Other financially significant policy changes

Other provisions expected to affect hospital finances include:

  • Removing total hip arthroplasty, six spinal surgical procedures and certain anesthesia services from the Inpatient Only (IPO) list, which will allow those procedures to be performed in the hospital outpatient setting
  • Establishing a two-year exemption, beginning in CY20, from certain medical-review activities relating to patient status for procedures removed from the IPO list beginning in CY20
  • Barring Beneficiary Family Centered Care-Quality Improvement Organizations from denying claims for those procedures for two years
  • Barring for two years referral of those procedures to recovery audit contractors for noncompliance with the two-midnight rule
  • Adding total knee arthroplasty, knee mosaicplasty, six additional coronary intervention procedures and 12 procedures with new CPT codes to the ASC Covered Procedures List
  • Continuing the policy of assigning procedures involving skin substitutes to the low-cost or high-cost group
  • Changing the generally applicable minimum required level of supervision for hospital outpatient therapeutic services furnished by all hospitals and critical access hospitals from direct supervision to general supervision
  • Implementing wage index changes for hospitals in urban and rural areas as designated in the FY20 Inpatient Prospective Payment System (IPPS) final rule
  • Requiring prior authorization of blepharoplasty, botulinum toxin injections, panniculectomy, rhinoplasty and vein ablation to ensure they are medically necessary

New-device provision makes approvals easier in select cases

The final rule also provides an alternative pathway to qualify for device pass-through payment status, under which the “substantial clinical improvement” criterion would not apply to “new, innovative technologies and treatments.”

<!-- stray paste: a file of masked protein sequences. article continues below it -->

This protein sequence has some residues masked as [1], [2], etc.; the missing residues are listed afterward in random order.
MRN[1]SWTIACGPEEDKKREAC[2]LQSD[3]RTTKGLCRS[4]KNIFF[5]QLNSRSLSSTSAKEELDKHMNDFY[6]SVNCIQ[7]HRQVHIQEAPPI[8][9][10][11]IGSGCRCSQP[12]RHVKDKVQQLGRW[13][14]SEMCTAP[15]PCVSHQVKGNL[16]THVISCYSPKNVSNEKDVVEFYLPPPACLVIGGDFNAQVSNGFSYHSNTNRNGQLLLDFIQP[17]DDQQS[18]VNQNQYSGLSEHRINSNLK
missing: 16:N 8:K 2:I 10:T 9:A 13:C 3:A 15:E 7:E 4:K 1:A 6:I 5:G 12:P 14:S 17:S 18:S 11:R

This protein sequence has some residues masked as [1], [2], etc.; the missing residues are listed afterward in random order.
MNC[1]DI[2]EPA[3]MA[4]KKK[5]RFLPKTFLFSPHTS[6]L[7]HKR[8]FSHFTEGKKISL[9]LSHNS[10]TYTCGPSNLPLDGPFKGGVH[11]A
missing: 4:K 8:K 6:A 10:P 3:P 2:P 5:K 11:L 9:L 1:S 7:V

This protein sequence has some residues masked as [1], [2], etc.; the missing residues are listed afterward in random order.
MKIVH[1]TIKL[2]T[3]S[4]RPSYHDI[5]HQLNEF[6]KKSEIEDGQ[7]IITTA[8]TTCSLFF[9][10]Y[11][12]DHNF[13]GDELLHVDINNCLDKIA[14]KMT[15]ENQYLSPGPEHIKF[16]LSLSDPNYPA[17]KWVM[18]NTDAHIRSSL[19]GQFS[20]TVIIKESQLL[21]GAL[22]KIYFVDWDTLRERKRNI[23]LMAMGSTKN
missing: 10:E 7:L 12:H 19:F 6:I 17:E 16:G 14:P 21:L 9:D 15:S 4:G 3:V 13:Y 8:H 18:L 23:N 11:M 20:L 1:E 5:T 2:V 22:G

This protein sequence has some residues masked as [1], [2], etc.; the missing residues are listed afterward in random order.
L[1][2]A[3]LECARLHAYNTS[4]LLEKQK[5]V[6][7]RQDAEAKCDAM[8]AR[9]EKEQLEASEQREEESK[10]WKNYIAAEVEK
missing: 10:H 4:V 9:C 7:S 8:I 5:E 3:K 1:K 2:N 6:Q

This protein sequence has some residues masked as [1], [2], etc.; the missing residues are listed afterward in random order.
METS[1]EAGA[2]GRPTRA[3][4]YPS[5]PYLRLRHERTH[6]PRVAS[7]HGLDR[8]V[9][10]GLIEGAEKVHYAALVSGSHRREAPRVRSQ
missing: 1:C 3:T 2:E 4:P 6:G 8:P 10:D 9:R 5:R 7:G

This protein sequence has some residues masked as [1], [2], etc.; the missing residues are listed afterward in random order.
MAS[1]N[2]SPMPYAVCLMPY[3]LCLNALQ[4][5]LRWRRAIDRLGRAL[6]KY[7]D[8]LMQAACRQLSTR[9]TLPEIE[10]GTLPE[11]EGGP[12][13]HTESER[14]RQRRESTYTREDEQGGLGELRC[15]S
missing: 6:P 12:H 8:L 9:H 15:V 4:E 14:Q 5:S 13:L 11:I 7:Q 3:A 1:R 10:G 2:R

The five devices that will qualify beginning Jan. 1, 2020 are:

  • AquaBeam Robotic System
  • AUGMENT Bone Graft
  • Surefire Spark Infusion System
  • Optimizer Smart System
  • CustomFlex ArtificialIris

Other policies include changes to quality-reporting programs

One change each will apply to the Hospital Outpatient Quality Reporting (OQR) and Ambulatory Surgical Center Quality Reporting (ASCQR) programs. CMS removed beam radiotherapy for bone metastases (OP-33) from the hospital OQR program effective in CY22. Added for the ASCQR program beginning with the CY24 payment determination was ASC-19: Facility-Level 7-Day Hospital Visits after General Surgery Procedures Performed at Ambulatory Surgical Centers (NQF #3357).

CMS revised the definition of expected donation rate that is included in the second outcome measure for Organ Procurement Organizations (OPOs) to match the Scientific Registry of Transplant Recipient definition.

The agency also suspended for the 2022 certification cycle the requirement that OPOs meet two of three outcome measures, and instead will require them to meet only one measure.